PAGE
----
IACHR Press Office
Washington, D.C. – The Inter-American Commission on Human Rights (IACHR) welcomes the ruling in the case of Jamal Jeffers and others v. the Attorney General of Saint Christopher and Nevis, which found that the sections of the colonial-era Offences Against the Person Act of Saint Kitts and Nevis punishing adult consensual same-sex activity violate the country's Constitution. IACHR notes the transformative impact of judicial decision-making in the Caribbean, which has allowed for increased protection of the human rights of LGBTI persons in that region, which is in line with Inter-American standards.
In its historic decision on August 29, the High Court of Justice of the Eastern Caribbean Supreme Court held that the offense known as ‘sodomy,' contained in Section 56 of the Offences Against the Person Act, violates the rights to privacy and freedom of expression, and, as such, is null and void and of no force and effect to the extent that it criminalizes any acts constituting consensual sexual conduct in private between adults. The Court likewise found that the offense known as ‘attempt to commit an infamous crime,' contained in Section 57 of the Offences Against the Person Act, violates the rights to privacy and freedom of expression, and, as such, is null, void and of no force and effect to the extent that it criminalizes any acts constituting consensual sexual conduct in private between adults. The decision adopted a human rights approach, including an analysis of international jurisprudence protecting the rights of LGBTI persons.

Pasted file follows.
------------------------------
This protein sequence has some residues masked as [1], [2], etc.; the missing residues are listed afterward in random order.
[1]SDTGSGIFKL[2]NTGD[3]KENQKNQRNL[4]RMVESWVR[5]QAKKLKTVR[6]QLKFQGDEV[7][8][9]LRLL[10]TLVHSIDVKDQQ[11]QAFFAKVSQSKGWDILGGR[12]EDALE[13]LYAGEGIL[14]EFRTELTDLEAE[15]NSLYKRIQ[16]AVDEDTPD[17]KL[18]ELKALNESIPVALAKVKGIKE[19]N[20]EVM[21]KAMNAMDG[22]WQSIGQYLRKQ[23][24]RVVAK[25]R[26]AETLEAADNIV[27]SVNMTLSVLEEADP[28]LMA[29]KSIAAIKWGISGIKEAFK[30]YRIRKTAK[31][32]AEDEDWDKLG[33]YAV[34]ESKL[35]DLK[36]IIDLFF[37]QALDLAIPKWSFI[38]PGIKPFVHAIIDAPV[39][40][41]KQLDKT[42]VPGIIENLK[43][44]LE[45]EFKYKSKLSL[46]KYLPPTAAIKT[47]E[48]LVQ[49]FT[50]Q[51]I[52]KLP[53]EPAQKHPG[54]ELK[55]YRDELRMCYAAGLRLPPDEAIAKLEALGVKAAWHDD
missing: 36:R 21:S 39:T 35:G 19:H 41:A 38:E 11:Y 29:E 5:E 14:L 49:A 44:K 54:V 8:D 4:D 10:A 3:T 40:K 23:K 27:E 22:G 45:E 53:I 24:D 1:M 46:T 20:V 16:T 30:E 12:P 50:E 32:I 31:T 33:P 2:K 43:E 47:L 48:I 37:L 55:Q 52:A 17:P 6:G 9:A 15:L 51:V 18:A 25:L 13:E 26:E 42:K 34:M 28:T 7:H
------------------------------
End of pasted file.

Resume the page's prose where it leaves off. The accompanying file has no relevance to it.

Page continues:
The Commission celebrates the work of civil society and human rights activists in the Caribbean who are challenging laws and policies that discriminate on the basis of sexual orientation and gender identity. Their efforts have enabled the creation of legislation, judgments, and policies that respect the human rights of LGBTI persons.
Earlier this year, the Commission celebrated a similar decision in Antigua and Barbuda. In light of this new ruling, the IACHR reiterates that the criminalization of consensual relationships violates the principle of equality and non-discrimination, as well as the right to privacy. Laws criminalizing consensual sexual relations between adults contribute to a hostile environment that tolerates and even condones discrimination, stigmatization, and violence against LGBTI persons. For example, these laws have been used to justify arbitrary arrests, detention, and torture. Additionally, the mere existence of such laws negatively affects the mental health of LGBTI persons, as they are a source of anxiety and depression.
The IACHR calls on all the States in the Americas to repeal laws that criminalize consensual sexual relations between adults or allow for the prosecution of LGBTI persons in any other form. States must also take positive action to create a legal framework to protect LGBTI persons from all forms of discrimination.
A principal, autonomous body of the Organization of American States (OAS), the IACHR derives its mandate from the OAS Charter and the American Convention on Human Rights. The Inter-American Commission has a mandate to promote respect for and to defend human rights in the region and acts as a consultative body to the OAS in this area. The Commission is composed of seven independent members who are elected in an individual capacity by the OAS General Assembly and who do not represent their countries of origin or residence.